King Tut’s Treasure: The Items You Don’t Usually See
Ivory headrest. This is used as a pillow in many African
cultures if you want to preserve your hairdo. How you’re
supposed to actually get any sleep is beyond me
King Tutankhamun (1336-1327 BC) was a short-lived 18th dynasty pharaoh who was obscure and little studied by egyptologists until Howard Carter discovered his nearly intact tomb in 1922. Since then his most elaborate burial goods have been photographed countless times, and the whole world is familiar with images of his famous death mask, sarcophagi, and other golden treasures.
But these are only a small fraction of all the finds in the tomb. A total of 5,398 artifacts were retrieved, and on a recent visit to the Egyptian Museum during a writing retreat in Cairo, I had the privilege to see some of the ones not often reproduced in books.
This odd artifact is called a “Bed for Osiris.” It’s a wooden trough
in the shape of the god, filled with earth and planted with grain.
]Once the grain had grown to about ten inches it would be
wrapped in linen as a symbol of resurrection.
An entire wing of the upper floor is dedicated to finds from Tut’s tomb. The most fabulous treasures are in a separate room where you are not allowed to take photographs. Visitors who ignore the large, obvious signs telling them not to take photos are yelled at by a burly guard. I saw this guy actually snatch the phone out of a woman’s hand when she wouldn’t listen to him! Luckily you’re allowed to take photos of the humbler artifacts.
I have to apologize for the quality of some of these images. While the museum’s collection is simply stunning (you’ll be seeing plenty more of this stuff in coming weeks), it suffers from bad lighting and display cases that often need a good cleaning. Thus some of these shots are taken at odd angles to reduce reflections. Luckily, nothing can diminish the power of these masterpieces of ancient African art.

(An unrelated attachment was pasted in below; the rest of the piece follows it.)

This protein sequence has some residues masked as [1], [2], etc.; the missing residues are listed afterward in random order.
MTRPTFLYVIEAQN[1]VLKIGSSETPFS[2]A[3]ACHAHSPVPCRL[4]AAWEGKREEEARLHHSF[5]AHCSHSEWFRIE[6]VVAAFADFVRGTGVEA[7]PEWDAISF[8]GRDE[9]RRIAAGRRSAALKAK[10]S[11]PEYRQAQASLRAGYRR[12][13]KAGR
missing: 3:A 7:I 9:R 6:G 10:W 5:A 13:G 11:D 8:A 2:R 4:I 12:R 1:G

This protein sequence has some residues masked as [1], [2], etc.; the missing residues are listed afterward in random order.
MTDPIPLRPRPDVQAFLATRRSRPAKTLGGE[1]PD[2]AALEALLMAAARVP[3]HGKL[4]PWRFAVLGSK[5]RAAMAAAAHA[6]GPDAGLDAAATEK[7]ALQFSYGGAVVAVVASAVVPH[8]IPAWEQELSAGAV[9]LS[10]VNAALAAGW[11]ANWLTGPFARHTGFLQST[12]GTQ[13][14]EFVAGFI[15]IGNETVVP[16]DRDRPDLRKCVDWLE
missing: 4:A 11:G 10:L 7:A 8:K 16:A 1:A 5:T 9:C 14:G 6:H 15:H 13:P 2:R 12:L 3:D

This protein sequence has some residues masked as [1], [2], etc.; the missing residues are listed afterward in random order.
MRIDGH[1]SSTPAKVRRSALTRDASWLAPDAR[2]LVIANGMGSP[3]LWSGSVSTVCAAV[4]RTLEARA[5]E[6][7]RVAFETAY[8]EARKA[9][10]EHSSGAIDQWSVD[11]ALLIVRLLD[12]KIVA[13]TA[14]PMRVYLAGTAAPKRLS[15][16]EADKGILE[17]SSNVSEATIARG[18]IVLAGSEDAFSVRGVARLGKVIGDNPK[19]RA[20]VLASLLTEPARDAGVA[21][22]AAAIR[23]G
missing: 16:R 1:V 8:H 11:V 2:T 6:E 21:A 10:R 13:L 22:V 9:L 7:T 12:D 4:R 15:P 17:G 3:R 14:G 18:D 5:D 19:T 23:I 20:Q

An early parasol. The gold rods could be set horizontally and
a cloth covering, now lost, would shade Tut from the sun
A fire drill, in case the pharaoh needed
to make some fire in the afterlife
A series of writing tablets, with reed pens and reservoirs for ink
Tut’s bow and arrows
This is a shabti. These figurines acted as servants in the afterlife.
They came in a huge variety but generally took the shape of
a mummiform individual with an inscription on the front.
You can see some bargain basement shabti for poor
people in a post I did on the Petrie Museum
One of many elaborate boxes for holding the artifacts
Less comfortable, but far more bling that a pair of Reeboks.
These were found on the feet of Tutankhamun’s mummy
and imitate the shape and texture of palm leaf,
grass, and papyrus sewn sandals
These sandals are made of wood, leather, bark, and gold.
They depict bound captives along with the Nine Bows,
symbolizing the nine traditional enemies of Egypt.
Thus when the pharaoh walked he would be
literally trampling his enemies
More pictures of Egypt next week, plus many more on my Instagram account!
Sean McLachlan is the author of the historical fantasy novel A Fine Likeness, set in Civil War Missouri, and several other titles. His novel set in Tangier, The Last Hotel Room, is on sale for 99 cents through the Amazon US Kindle store through April 3. Find out more about him on his blog and Amazon author’s page.
Regarding the ivory headrest, Japan’s geishas apparently use something very similar, and due to the same need to preserve their hairdo. I asked one the exact same thing you were wondering about, and she replied that “you get used to it after a couple of months”.
With that many writing tablets, it looks like Tut planned to spend the afterlife as a writing retreat, too.